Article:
CESR has published its final report into the progress that EU based credit rating agencies' (CRAs) have made in complying with the International Organisation of Securities Commission's 2008 Code of Conduct Fundamentals for Credit Rating Agencies (the IOSCO Code).
CESR has assessed the codesof 24 CRAs, as available at the end of March 2009, and has broadly categorised them as either being compliant, or deviating from, the IOSCO Code. The findings of CESR were as follows:
- 6 CRAs have not adopted a code of conduct, with 4 of the 6 claiming to adhere to the IOSCO Code;
- 2 CRAs have adopted a code of conduct but have not made the code public. As such, despite being compliant with a significant number of the provisions of the IOSCO Code, CESR considers them to deviate as market participants and stakeholders have no ability to independently verify the code;
- 16 CRAs have adopted and published codes of conduct; with 8 codes aligned to the 2008 IOSCO Code and 6 codes aligned to 2004 IOSCO Code, with the remaining 2 CRAs reproducing a limited number of IOSCO Code provisions.
The five global CRAs that are involved in rating structured finance products (Moody's, Fitch, S&P, AM Best and DBRS), have all modified their codes of conduct to take into account the new IOSCO Code. However, CESR has found that these five codes do deviate from a number of the provisions of the IOSCO Code and do not provide adequate explanations for such deviations. There are 2 provisions from which most of the global CRAs deviate:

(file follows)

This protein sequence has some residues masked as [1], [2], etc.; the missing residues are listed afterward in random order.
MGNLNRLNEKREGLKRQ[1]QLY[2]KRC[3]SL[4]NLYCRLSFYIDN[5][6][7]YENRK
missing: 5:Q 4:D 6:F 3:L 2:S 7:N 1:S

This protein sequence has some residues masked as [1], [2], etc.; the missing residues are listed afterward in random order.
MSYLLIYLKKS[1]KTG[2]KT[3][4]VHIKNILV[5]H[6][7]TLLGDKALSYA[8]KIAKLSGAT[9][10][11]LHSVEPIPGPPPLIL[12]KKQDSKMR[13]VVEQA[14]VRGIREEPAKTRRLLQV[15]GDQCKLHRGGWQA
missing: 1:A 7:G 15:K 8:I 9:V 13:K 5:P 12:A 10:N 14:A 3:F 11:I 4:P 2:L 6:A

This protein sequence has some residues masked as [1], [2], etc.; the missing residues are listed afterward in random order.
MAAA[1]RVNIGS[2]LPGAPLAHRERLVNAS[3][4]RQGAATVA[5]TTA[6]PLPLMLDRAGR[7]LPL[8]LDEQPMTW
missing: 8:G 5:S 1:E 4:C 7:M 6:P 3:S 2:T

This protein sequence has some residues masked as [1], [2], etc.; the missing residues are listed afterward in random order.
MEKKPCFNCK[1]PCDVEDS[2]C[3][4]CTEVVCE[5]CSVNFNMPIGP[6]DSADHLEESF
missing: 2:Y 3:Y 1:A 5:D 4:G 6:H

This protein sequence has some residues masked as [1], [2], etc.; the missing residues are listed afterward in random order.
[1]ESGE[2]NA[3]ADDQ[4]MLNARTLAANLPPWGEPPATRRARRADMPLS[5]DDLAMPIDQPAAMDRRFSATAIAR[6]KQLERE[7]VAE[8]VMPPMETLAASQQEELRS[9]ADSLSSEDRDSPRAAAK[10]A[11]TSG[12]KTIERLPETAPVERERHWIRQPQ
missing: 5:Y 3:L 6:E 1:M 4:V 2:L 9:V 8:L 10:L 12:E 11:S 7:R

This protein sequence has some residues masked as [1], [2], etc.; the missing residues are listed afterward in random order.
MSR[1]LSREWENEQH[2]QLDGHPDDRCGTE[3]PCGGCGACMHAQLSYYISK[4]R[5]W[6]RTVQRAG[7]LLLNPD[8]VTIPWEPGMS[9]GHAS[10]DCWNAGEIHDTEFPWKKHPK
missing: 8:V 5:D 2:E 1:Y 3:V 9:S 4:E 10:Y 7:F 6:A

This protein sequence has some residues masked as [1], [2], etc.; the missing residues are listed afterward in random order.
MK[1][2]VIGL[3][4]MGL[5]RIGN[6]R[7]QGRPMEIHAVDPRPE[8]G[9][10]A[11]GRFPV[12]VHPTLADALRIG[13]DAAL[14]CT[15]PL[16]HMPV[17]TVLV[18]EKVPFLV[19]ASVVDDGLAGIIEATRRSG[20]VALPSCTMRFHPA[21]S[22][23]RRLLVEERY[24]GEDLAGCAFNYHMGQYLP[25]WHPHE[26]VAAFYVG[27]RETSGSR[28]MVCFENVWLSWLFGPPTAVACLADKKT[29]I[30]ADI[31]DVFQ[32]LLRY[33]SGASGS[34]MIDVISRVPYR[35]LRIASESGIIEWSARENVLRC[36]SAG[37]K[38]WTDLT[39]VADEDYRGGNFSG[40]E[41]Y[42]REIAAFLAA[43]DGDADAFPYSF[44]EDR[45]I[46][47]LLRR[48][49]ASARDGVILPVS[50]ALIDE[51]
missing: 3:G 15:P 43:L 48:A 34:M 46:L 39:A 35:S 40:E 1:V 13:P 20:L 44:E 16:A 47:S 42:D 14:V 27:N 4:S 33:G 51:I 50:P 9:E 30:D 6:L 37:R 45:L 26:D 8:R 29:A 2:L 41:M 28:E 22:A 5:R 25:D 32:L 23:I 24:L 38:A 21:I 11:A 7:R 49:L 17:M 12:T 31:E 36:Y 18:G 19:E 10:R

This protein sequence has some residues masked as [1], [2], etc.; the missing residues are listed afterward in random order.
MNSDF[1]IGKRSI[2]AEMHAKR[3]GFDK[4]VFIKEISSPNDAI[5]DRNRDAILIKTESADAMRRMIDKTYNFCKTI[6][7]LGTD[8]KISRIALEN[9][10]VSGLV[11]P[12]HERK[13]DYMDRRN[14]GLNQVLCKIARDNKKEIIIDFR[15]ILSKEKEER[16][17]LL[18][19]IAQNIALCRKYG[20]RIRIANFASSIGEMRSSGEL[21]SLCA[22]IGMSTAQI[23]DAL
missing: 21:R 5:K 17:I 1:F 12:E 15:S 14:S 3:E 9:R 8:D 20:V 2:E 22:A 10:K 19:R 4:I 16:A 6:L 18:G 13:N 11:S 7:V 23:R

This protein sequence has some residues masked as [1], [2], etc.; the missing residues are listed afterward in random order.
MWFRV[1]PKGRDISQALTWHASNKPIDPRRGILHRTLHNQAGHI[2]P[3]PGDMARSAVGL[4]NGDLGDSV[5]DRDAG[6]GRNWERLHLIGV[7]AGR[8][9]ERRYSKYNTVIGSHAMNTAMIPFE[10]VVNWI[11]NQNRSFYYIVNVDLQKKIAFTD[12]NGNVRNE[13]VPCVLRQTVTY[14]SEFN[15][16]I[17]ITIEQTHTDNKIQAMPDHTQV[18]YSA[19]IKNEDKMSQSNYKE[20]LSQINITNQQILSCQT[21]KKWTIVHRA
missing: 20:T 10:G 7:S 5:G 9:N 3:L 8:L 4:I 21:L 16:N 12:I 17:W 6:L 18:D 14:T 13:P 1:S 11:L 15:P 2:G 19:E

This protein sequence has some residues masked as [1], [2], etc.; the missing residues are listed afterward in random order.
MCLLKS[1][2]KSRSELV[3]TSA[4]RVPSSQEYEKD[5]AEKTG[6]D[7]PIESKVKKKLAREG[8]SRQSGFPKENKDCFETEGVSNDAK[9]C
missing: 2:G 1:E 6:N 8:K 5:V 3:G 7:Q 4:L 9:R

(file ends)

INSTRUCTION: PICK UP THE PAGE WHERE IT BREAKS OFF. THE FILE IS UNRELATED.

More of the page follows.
- Moody's, S&P and Fitch deviate from the requirement that prohibits analysts from making proposals or recommendations regarding the design of the structured finance products; and
- Moody's, S&P, Fitch and DBRS deviate from the requirement to disclose in the rating announcement whether the issuer of a structured finance product has informed them that it has publicly disclosed all relevant information about the product being rated or if the information remains non-public.
A number of CRAs have indicated that they are awaiting incoming EU legislation before updating their codes of conduct. CESR recommends that the 6 CRAs that have not adopted a code of conduct, adopt the IOSCO Code as a priority and that the 2 unpublished codes be made available as the IOSCO Code requires.
CESR also expects that the deviations identified in the codes of the five global CRAs, as well as the other CRAs, will be assessed by itself and national authorities as part of the review of applications for registration of CRAs under the incoming EU legislation. CESR expects that the legislation will contain conditions closely aligned with the provision of the IOSCO Code.